Onto Lisbon … Spring 2011
We arrive at the Mallorca airport to wait for a postponed flight to Madrid and Lisbon. Iberia Airlines is short on explanation and long on delays. This pattern continues in Madrid where our 2 PM flight finally departs at midnight. We are convinced that when Dante entered the inner circle of hell, he flew Iberia airlines.
Lisbon is an ancient European city and has known a passel of rulers: Romans, Goths, Moors, and in the 12th century Crusaders. Today’s population exceeds 3 million and Lisbon is a commercial hub and a tourist mecca. Unfortunately, Portugal like Greece, has major economic problems that need attention and intervention.
Our hotel neighborhood has a wide boulevard and numerous statues honoring Lisbon’s past diplomats and progressive royalty. Sidewalks contain white mosaic tiles often imbedded with black designs. The center of the busy boulevard has a wide swath of park with enormous chesnut trees. Strolling back along the river, we are again struck by Lisbon’s juxtaposition of old world charm and new architectural style although sometimes the city seems stuck in a 1960s glass façade phase.
One of the oldest sections of town is the Moorish influenced Alfama. Here are incredible overlooks known as “miradors.” High up the town’s red tile roofs dominate the land below while a castle-fort guards the river. We walk and also ride the old wooden 28 Tram. Our cobblestone descent takes us through many tourist-free, working-class neighborhoods.
Our next mission is to find the old Lisbon synagogue. On a small wall near a train station are Hebrew letters – Shaare Tikvah, “Gates of Hope.” A caretaker responds to our knock as we enter a small courtyard. Through the doors there’s an old orthodox synagogue built in 1904. This was the first synagogue in Portugal since the 16th century. Today there are 300 members and we even meet the Rabbi.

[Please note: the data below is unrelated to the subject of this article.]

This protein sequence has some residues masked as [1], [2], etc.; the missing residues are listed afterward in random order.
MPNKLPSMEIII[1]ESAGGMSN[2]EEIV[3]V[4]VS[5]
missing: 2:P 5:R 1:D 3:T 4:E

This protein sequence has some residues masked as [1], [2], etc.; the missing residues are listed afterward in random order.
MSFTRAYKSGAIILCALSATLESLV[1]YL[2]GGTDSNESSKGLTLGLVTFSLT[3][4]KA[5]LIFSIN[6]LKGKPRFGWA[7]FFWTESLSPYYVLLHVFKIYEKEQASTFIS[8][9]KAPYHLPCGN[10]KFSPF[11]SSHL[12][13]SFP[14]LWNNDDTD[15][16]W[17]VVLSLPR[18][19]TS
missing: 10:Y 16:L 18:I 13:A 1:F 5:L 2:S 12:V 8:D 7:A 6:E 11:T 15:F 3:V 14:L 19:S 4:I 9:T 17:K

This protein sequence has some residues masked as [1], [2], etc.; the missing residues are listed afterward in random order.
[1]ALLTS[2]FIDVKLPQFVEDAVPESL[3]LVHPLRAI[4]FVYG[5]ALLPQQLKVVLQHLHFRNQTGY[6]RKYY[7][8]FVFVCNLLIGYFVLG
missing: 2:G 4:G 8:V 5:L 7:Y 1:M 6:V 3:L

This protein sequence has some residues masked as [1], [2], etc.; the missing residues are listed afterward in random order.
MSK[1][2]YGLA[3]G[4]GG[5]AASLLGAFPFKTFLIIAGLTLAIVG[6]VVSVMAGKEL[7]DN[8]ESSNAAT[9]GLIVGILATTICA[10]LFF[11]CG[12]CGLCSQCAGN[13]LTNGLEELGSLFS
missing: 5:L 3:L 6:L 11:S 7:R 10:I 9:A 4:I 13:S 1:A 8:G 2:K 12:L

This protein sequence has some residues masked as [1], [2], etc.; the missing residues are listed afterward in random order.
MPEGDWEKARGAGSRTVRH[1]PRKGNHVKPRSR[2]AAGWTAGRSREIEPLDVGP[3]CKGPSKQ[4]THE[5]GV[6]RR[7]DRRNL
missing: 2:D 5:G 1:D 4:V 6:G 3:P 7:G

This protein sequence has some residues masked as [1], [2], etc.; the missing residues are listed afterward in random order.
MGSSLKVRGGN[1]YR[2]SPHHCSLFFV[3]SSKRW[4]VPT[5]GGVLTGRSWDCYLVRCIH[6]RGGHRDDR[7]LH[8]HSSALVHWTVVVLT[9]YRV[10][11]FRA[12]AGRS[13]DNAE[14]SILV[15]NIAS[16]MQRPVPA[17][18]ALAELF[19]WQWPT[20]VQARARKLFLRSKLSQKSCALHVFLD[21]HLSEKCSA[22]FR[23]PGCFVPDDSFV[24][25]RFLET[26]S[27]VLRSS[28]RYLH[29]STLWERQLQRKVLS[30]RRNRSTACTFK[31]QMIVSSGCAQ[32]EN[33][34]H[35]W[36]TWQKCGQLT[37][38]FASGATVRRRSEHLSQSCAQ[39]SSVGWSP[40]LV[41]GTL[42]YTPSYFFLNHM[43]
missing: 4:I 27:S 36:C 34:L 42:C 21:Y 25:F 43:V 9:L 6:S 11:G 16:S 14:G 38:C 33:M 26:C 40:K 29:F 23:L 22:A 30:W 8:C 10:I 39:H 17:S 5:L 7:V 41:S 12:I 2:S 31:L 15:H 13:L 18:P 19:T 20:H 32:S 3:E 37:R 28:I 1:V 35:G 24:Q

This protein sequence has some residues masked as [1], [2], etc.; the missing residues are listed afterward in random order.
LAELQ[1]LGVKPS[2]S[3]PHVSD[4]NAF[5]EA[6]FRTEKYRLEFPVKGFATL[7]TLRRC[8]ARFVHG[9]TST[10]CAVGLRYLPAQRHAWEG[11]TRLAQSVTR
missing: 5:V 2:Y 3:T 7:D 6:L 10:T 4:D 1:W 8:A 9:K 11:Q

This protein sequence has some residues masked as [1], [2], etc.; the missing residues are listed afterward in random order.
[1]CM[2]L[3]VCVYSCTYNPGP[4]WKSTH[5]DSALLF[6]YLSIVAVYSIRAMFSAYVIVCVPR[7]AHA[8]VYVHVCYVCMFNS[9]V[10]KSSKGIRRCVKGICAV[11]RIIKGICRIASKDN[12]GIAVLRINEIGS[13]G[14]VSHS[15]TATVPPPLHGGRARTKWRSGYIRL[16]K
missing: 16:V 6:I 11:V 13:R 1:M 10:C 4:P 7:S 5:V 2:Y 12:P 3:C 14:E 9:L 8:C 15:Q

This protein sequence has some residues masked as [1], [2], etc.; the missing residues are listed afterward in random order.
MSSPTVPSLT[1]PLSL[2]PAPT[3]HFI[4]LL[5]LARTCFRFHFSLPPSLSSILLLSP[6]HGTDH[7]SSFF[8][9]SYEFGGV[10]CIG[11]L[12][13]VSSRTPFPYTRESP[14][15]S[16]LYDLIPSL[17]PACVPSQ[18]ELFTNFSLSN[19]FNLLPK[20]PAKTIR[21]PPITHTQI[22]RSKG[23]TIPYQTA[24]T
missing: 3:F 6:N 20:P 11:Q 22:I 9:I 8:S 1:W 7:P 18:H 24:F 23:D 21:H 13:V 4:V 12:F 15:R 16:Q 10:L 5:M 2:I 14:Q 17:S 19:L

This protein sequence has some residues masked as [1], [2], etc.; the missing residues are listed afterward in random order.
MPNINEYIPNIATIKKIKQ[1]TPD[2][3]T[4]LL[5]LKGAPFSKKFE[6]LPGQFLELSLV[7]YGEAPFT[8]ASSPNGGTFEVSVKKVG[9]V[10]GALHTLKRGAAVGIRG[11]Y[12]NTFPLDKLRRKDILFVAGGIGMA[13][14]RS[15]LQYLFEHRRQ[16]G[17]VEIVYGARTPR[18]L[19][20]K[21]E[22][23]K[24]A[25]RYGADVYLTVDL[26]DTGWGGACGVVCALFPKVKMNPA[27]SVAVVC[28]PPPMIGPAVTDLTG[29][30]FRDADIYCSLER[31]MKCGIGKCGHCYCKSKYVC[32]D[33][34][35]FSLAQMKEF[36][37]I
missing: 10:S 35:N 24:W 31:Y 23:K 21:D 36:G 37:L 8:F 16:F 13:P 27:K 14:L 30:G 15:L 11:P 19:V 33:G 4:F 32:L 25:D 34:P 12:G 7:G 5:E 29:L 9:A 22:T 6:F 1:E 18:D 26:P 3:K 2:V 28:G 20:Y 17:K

Next is a tram ride to Belem, an old but upscale water-front neighborhood. Portugal’s super-hero Vasco da Gamma departed from here and discovered the passage to India. A beautiful inlaid map details all the explorers while an enormous monument commemorates the history of Portugese exploration. A bakery here claims the title of oldest bakery in Lisbon and features the classic pastel, a small but scrumptous custard-filled tart. Dinner is near our hotel where we stumble upon a family-run fish restaurant ─ Santa Marta has a 20 year history without closing for a single day. The delicious dinner includes sardine appetizers and a variety of delicious grilled fish.
After exploring the past, we tackled the future at Parque des Naḉoes. In 1998, Lisbon held an ultra-modern World Exhibition on a site that involved slum clearance and closure of a polluting oil refinery. Even the metro station has been enhanced by world-famous artists. One city mural is painted on tiles by the Austrian Fredick Hundertwasser who did not believe in straight lines. Emerging from the train station is akint to entering the Starship Enterprise. The river view displays the ten mile Vasco de Gama Bridge with its Madonna bra structure. Our walk includes: water gardens, green spaces, a science museum, the famed white and black mosaic streets and a glorious aquarium aka “Oceanarium.” This remarkable place has wrap-around windows that extend over two floors, a great turtle exhibit, sea otters, penguins, and the perfect climate zone for each species. Exhibits emphasized: conservation, climate change, and other aspects of the eco world.
The day ends with the Lisbon Indie Film Festival. We are the oldest people in the audience and we see “Attenberg.” Will it cross the pond? Quien Sabe?
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